The King Cake Baby

King Cake Baby51lbtJiI-nL__SX392_BO1,204,203,200_The King Cake Baby

Keila V. Dawson, Author

Vernon Smith, Illustrator

Pelican Publishing Company, Fiction, 2015

Suitable for Ages: 5-8

Themes: King cakes, Baby, Mardi Gras, New Orleans, Gingerbread boy adaptation

Opening: Once upon a time, an old Creole woman and an old Creole man lived in New Orleans. They wanted to celebrate Kings’ Day on January 6, so the woman decided to make a king cake.

Synopsis:  The old woman makes the dough for her king cake and fills it with a cinnamon-sugar filling and a cream-cheese icing. She forms the dough into an oval shape and places the cake into the oven to bake.  While the cake is baking she makes the green, purple and gold sugar sprinkles for the topping. When she goes to the kitchen drawer to retrieve the king cake baby to put inside the cake, baby jumps out and runs away. She chases the baby, but he taunts her, “No, ma Cherie! You can’t catch me, I’m the King Cake Baby!” This cheeky baby has many close encounters with people in a rollicking chase through the French Quarters on his way to the Mississippi River — until he stops to brag.

Why I like this book:

Keila Dawson has created a lively and entertaining retelling of a favorite tale that introduces children to the unique New Orleans culture and its annual Mardi Gras celebration. With lively Creole characters, skillful rhythm and pacing, fun dialect and repetitive language, children will all be chanting “No,  ma Cherie! You can’t catch me, I’m the King Cake Baby!” It’s a fun rhyme or song that builds suspense throughout the book. Dawson adds her own special twist to her king cake baby tale.

Vernon Smith’s colorful, bold and expressive comic-book-style illustrations will appeal to children as they beg to have the story read just one more time. Both Dawson and Smith capture this humorous tale along with the traditions of New Orleans in their wonderful collaborative effort.

The king cake baby escapes on January 6, the day of the Three Kings, a time when the people of New Orleans are baking and eating king cake at the start of Mardi Gras, which leads up to Lent.

Resources: There is and Author’s Note and an Easy King Cake recipe at the end of the story that you can bake with your children.  This book is also an excellent classroom book for teachers to jump-start conversations about Louisiana, the French and Creole dialects, the residents and their culture and traditions. Visit Keila Dawson at her website, where you will find a free study guide with lessons, activities and crafts.

Every Friday, authors and KidLit bloggers post a favorite picture book. To see a complete listing of all the Perfect Picture Books (PPB) with resources, please visit author Susanna Leonard Hill’s Perfect Picture Books.

About Patricia Tiltonhttps://childrensbooksheal.wordpress.comI want "Children's Books Heal" to be a resource for parents, grandparents, teachers and school counselors. My goal is to share books on a wide range of topics that have a healing impact on children who are facing challenges in their lives. If you are looking for good books on grief, autism, visual and hearing impairments, special needs, diversity, bullying, military families and social justice issues, you've come to the right place. I also share books that encourage art, imagination and creativity. I am always searching for those special gems to share with you. If you have a suggestion, please let me know.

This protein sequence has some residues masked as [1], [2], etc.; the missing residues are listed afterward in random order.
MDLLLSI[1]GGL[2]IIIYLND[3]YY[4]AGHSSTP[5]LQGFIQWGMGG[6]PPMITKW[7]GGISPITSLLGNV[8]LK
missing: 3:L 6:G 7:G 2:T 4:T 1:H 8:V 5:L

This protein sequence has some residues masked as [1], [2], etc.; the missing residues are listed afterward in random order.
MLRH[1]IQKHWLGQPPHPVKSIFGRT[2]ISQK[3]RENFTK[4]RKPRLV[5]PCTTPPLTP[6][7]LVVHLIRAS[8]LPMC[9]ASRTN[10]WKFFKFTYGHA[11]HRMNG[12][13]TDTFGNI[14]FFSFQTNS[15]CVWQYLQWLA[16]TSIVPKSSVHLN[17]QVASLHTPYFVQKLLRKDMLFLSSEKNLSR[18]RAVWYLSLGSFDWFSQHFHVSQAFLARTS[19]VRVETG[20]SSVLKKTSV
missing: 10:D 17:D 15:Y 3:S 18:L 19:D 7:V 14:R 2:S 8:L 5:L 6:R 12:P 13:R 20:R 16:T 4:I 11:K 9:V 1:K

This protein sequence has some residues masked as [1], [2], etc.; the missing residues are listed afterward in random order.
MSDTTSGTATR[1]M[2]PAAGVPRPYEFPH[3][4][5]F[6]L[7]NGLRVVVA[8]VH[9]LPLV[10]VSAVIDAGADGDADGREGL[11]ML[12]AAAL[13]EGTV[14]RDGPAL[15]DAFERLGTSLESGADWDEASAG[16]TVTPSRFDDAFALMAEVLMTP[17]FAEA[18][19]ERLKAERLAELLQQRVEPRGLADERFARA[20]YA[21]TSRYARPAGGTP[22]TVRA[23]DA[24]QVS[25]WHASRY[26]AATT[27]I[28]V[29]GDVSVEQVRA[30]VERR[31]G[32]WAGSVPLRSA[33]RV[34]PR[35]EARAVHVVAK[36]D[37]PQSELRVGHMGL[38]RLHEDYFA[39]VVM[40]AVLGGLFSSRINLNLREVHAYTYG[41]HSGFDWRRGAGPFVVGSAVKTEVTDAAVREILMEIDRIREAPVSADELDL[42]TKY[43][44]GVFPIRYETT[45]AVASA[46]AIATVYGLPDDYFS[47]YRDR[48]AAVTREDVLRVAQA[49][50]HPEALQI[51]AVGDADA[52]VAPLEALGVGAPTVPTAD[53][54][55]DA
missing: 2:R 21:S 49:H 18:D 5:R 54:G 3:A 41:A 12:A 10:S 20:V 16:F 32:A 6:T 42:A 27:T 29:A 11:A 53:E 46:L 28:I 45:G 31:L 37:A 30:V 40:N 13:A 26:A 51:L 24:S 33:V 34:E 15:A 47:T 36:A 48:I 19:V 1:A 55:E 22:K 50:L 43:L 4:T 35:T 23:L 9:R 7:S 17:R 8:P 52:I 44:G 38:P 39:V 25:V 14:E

45 thoughts on “The King Cake Baby

  1. Merci beaucoup for your wonderful review Patricia! We do love our King Cake here. There is an actual festival to honor this delicious local delicacy! It benefits children and babies of Oschner Hospital in New Orleans. I will be there as a vendor with my ”baby” on January 31st at this year’s celebration!

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    • You are welcome. I watched your countdown and knew I wanted to review your delightful tale. Have a great time in New Orleans celebrating and sharing your book January 31. Hope you sell a lot of books, a fun take-away for children. Such a worthy cause.

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  2. I almost accidentally ATE the king cake baby. When we moved to TX it was my first introduction to king cakes and I didn’t know to look for it!

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  3. Having lived in France where La Galette des Rois is a big deal, this book put a huge smile on my face. My sister and I used to battle it out trying to find the toy in the cake. I can see kids having a blast reading a book where the baby jumps “ship” so to speak. Great review, Pat!

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      • I don’t know about Germany and Spain, but we celebrated it in France and finding “la feve” was so awesome b/c you were king or queen for the day. All the cakes come w/crowns. When I did my junior year abroad in Strasbourg, the woman I lived w/pulled out a bottle of champagne for me and another one of her boarders. Well, by evening’s end, a few bottles of champagne were gone, and we had eaten 3 cakes (I kid you not!) and we were all wearing crowns. It was a really great night.

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  4. I remember hearing about this book several years ago and have always wanted to read it. Now seems like the best time to put it on hold at the library. Will love seeing gingerbread man chase around French Quater in New Orleans. Have visited it many times and it will bring back memories to see it in picture book in this way. 🙂

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